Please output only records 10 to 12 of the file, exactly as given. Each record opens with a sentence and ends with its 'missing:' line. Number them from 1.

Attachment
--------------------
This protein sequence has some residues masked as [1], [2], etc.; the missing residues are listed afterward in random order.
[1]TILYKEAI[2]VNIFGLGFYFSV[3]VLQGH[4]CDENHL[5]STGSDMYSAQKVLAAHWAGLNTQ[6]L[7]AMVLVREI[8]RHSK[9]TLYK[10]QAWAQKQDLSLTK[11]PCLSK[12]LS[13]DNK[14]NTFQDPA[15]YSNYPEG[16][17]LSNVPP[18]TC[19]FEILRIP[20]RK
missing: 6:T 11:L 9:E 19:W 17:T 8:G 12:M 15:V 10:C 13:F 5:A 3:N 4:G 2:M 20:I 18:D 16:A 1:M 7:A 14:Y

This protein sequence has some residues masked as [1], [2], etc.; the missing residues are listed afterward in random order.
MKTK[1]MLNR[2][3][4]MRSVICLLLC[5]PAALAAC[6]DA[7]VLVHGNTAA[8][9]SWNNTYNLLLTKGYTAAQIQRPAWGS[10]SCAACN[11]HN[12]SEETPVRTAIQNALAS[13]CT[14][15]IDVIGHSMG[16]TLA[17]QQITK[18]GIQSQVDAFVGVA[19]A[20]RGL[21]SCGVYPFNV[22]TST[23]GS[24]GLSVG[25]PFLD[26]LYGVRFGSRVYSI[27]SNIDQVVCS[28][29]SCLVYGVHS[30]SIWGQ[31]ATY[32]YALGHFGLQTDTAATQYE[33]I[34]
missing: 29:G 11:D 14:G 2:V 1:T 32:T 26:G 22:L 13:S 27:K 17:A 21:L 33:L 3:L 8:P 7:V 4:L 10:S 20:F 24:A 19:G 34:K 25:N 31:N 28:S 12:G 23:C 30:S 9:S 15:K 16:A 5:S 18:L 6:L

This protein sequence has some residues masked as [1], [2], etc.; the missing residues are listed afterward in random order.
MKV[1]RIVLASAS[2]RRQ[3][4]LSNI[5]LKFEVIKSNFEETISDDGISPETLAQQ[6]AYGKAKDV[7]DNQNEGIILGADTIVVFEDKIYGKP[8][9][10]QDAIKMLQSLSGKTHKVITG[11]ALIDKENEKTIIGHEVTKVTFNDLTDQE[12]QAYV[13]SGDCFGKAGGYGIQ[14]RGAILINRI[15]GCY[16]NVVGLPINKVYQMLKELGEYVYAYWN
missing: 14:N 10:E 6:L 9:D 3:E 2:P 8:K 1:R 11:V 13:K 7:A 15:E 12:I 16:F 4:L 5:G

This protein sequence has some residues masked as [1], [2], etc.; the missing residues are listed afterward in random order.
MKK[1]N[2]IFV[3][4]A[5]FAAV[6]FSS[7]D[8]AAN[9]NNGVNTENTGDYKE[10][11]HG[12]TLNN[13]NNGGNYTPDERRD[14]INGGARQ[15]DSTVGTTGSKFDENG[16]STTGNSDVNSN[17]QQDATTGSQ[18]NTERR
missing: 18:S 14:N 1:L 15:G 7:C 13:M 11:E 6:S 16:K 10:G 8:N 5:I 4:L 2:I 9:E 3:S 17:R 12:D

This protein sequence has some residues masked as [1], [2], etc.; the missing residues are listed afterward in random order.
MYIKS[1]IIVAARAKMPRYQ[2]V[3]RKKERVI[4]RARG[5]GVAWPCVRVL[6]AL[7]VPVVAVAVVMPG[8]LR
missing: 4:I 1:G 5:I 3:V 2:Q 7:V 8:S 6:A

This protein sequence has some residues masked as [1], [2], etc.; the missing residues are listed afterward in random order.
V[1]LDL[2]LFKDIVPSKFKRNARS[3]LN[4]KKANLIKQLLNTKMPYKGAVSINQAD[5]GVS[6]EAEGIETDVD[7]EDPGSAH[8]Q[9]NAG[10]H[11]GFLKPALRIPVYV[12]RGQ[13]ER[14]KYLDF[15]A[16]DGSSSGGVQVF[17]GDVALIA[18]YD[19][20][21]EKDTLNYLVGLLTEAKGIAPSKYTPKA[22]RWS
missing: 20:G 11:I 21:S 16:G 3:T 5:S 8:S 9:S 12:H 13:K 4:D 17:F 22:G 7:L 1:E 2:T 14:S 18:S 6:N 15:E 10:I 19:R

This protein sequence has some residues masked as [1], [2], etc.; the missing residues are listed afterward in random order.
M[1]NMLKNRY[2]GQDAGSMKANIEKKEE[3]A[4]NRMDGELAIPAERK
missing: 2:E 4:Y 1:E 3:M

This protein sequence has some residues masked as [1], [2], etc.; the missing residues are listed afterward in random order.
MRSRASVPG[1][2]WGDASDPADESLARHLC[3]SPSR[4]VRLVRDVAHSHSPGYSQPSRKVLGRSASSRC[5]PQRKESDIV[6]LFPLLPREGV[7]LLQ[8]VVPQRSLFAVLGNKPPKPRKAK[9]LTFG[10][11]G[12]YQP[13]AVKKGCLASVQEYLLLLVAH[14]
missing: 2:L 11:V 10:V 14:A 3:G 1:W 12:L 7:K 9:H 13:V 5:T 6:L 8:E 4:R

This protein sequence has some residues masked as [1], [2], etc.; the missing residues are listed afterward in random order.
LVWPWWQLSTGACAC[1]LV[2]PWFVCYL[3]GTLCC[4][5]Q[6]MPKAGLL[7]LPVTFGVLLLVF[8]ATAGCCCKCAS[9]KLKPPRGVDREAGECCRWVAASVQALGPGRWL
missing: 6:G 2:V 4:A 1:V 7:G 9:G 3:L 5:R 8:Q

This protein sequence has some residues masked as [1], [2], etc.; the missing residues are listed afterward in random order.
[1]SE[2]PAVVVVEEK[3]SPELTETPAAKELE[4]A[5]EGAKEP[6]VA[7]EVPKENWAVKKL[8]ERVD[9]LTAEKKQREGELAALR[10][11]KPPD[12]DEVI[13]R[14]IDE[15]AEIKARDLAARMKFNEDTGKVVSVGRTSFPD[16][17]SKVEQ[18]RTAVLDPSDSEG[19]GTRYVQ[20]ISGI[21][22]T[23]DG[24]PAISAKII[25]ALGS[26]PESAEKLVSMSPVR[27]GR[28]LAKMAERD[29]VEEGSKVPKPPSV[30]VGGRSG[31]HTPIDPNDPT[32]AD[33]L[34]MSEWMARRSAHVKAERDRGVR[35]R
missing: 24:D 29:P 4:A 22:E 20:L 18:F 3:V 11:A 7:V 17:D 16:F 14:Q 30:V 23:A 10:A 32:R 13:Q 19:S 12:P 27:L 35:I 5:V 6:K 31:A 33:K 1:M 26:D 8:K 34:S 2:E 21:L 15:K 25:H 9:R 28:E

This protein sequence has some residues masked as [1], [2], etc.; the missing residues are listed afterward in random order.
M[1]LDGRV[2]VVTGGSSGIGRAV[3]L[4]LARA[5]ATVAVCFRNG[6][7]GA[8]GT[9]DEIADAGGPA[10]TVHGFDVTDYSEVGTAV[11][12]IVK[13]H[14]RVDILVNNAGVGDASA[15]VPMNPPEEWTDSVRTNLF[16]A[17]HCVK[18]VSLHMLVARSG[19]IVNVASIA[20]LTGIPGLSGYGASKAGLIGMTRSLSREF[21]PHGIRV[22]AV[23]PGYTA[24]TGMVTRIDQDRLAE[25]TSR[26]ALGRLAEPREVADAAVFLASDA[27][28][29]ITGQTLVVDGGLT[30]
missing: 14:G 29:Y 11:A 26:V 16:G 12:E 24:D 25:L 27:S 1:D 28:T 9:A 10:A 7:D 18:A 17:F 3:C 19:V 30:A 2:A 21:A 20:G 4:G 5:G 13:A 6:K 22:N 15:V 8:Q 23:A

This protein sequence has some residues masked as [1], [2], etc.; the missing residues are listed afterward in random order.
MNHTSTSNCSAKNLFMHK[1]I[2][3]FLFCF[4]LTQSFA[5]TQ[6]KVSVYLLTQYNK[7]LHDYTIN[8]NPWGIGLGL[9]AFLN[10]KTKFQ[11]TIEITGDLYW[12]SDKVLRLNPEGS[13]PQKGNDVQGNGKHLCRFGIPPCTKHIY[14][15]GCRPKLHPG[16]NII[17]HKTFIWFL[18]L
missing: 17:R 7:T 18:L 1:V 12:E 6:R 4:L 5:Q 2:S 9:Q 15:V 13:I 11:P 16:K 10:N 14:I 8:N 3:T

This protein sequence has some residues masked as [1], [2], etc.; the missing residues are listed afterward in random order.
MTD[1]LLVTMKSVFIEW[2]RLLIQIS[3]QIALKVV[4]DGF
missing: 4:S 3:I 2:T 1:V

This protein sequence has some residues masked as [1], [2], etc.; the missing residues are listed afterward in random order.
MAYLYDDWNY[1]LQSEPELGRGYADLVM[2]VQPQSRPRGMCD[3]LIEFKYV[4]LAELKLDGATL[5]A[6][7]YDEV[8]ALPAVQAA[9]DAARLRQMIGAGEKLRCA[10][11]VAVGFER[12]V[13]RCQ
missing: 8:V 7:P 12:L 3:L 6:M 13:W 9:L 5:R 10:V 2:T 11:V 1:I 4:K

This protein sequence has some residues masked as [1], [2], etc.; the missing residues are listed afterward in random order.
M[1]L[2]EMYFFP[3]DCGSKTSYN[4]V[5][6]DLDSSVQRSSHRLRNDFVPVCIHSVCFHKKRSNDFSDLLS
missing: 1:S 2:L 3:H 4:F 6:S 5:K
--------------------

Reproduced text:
This protein sequence has some residues masked as [1], [2], etc.; the missing residues are listed afterward in random order.
[1]SE[2]PAVVVVEEK[3]SPELTETPAAKELE[4]A[5]EGAKEP[6]VA[7]EVPKENWAVKKL[8]ERVD[9]LTAEKKQREGELAALR[10][11]KPPD[12]DEVI[13]R[14]IDE[15]AEIKARDLAARMKFNEDTGKVVSVGRTSFPD[16][17]SKVEQ[18]RTAVLDPSDSEG[19]GTRYVQ[20]ISGI[21][22]T[23]DG[24]PAISAKII[25]ALGS[26]PESAEKLVSMSPVR[27]GR[28]LAKMAERD[29]VEEGSKVPKPPSV[30]VGGRSG[31]HTPIDPNDPT[32]AD[33]L[34]MSEWMARRSAHVKAERDRGVR[35]R
missing: 24:D 29:P 4:A 22:E 20:L 18:F 3:V 11:A 7:V 17:D 16:F 14:Q 30:V 23:A 10:A 32:R 13:Q 19:S 12:P 27:L 35:I 5:V 6:K 31:A 33:K 1:M 26:D 8:K 34:S 2:E 21:L 15:K 25:H 9:R 28:E

This protein sequence has some residues masked as [1], [2], etc.; the missing residues are listed afterward in random order.
M[1]LDGRV[2]VVTGGSSGIGRAV[3]L[4]LARA[5]ATVAVCFRNG[6][7]GA[8]GT[9]DEIADAGGPA[10]TVHGFDVTDYSEVGTAV[11][12]IVK[13]H[14]RVDILVNNAGVGDASA[15]VPMNPPEEWTDSVRTNLF[16]A[17]HCVK[18]VSLHMLVARSG[19]IVNVASIA[20]LTGIPGLSGYGASKAGLIGMTRSLSREF[21]PHGIRV[22]AV[23]PGYTA[24]TGMVTRIDQDRLAE[25]TSR[26]ALGRLAEPREVADAAVFLASDA[27][28][29]ITGQTLVVDGGLT[30]
missing: 14:G 29:Y 11:A 26:V 16:G 12:E 24:D 25:L 27:S 1:D 28:T 9:A 10:A 7:D 18:A 17:F 3:C 19:V 30:A 2:A 21:A 20:G 4:G 5:G 13:A 6:K 22:N 15:V 8:Q 23:A

This protein sequence has some residues masked as [1], [2], etc.; the missing residues are listed afterward in random order.
MNHTSTSNCSAKNLFMHK[1]I[2][3]FLFCF[4]LTQSFA[5]TQ[6]KVSVYLLTQYNK[7]LHDYTIN[8]NPWGIGLGL[9]AFLN[10]KTKFQ[11]TIEITGDLYW[12]SDKVLRLNPEGS[13]PQKGNDVQGNGKHLCRFGIPPCTKHIY[14][15]GCRPKLHPG[16]NII[17]HKTFIWFL[18]L
missing: 17:R 7:T 18:L 1:V 12:E 6:R 4:L 5:Q 2:S 9:Q 15:V 13:I 11:P 16:K 10:N 14:I 8:N 3:T